Resistance in the Soviet Occupied ZoneGerman Democratic Republic, 1945-1955 by Gary Bruce( )

4 editions published between 1997 and 2000 in English and held by 6 WorldCat member libraries worldwide

"This study argues that the 17 June uprising was an act of fundamental resistance which aimed to remove the existing political structures in the German Democratic Republic. By examining the Soviet Occupied Zone and German Democratic Republic from 1945 to 1955, it becomes clear that there existed in the population a basic rejection of the Communist system which was entwined with the regime's disregard for basic rights. Protestors on 17 June 1953 demonstrated for the release of political prisoners, and voiced political demands similar to those which had been raised by oppositional members of the non-Marxist parties in the German Democratic Republic prior to their being forced into line. The organized political resistance in the non-Marxist parties represented "Resistance with the People" (Widerstand mit Volk)."--
The United States and West German rearmament 1947-1952 by Gary Bruce( )

2 editions published between 1993 and 1994 in English and held by 3 WorldCat member libraries worldwide

Each woman dies her death a thousand times : voices of female experience in the holocaust by Michelle Johnston( Book )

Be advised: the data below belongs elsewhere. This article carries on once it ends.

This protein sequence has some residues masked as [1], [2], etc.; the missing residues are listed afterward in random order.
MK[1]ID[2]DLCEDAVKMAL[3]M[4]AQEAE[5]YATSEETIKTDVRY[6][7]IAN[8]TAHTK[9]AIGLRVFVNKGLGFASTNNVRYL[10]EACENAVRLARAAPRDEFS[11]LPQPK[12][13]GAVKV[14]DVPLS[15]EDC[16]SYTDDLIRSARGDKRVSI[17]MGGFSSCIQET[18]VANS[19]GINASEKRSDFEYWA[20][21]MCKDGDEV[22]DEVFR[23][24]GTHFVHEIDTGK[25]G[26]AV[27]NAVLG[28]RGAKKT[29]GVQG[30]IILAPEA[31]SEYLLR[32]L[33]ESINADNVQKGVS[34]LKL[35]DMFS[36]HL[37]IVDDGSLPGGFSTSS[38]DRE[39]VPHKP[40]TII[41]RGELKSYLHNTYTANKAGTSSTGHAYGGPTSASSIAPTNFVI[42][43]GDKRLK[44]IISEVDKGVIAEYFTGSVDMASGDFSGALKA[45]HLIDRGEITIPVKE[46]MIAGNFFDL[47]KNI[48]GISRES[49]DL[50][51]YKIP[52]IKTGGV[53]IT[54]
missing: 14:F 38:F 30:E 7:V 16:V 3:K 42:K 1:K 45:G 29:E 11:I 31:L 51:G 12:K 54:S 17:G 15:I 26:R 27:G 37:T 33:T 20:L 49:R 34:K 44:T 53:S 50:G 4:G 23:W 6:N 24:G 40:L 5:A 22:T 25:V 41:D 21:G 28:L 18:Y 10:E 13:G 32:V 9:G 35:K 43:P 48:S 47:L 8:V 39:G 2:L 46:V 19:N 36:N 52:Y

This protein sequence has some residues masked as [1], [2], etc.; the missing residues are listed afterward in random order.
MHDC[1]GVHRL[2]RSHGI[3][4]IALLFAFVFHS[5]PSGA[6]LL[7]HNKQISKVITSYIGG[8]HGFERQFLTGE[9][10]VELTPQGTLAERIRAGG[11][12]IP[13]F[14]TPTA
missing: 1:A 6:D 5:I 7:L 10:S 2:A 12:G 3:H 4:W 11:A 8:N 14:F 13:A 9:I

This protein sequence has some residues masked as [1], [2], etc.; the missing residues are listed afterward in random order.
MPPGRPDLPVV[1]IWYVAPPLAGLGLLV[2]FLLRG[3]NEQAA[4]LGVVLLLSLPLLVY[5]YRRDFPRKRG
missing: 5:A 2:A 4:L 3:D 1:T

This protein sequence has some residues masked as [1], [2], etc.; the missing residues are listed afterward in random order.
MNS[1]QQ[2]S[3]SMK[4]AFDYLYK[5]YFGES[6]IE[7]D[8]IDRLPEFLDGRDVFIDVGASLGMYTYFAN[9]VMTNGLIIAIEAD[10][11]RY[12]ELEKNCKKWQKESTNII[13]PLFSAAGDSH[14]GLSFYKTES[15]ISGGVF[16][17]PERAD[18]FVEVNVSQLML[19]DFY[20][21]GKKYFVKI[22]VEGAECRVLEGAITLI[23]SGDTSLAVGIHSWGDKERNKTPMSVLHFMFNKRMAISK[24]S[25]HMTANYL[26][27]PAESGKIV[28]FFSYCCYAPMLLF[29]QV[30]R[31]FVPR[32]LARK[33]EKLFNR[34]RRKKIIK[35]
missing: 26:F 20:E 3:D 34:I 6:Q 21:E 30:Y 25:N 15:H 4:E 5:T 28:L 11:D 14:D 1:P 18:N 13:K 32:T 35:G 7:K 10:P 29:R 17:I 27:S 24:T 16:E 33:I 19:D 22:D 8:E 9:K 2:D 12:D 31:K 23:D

1 edition published in 2018 in English and held by 3 WorldCat member libraries worldwide

While the experiences of Holocaust victims are well studied in history, the nuances of female-centric elements of these experiences have been under-represented in Holocaust historiography until relatively recently. While there is no single, "typical" female experience in the Holocaust, a woman's path, as well as elements of her suffering, were significantly shaped by her gender in unique ways. Utilizing female authored memoirs, this thesis examines experience and memory to illuminate unique elements of how the Holocaust was experienced by female victims. The ways in which gender influenced Holocaust experiences in the pre-WWII era, the era of deportations, and in camp confinement are explored, along with unique and significant examples of female-centric means of resistance. Issues such as menstruation, lesbianism, sexuality, hair loss, beauty standards, childbirth, fetishization of the female body and grief are explored in order to contribute to a more inclusive and nuanced understanding of how women experienced the Holocaust
"Lucky that East Germany also exists" : Yugoslavia between the Federal Republic of Germany and the German Democratic Republic (1955-1968) by Alan Maricic( Book )

1 edition published in 2019 in English and held by 3 WorldCat member libraries worldwide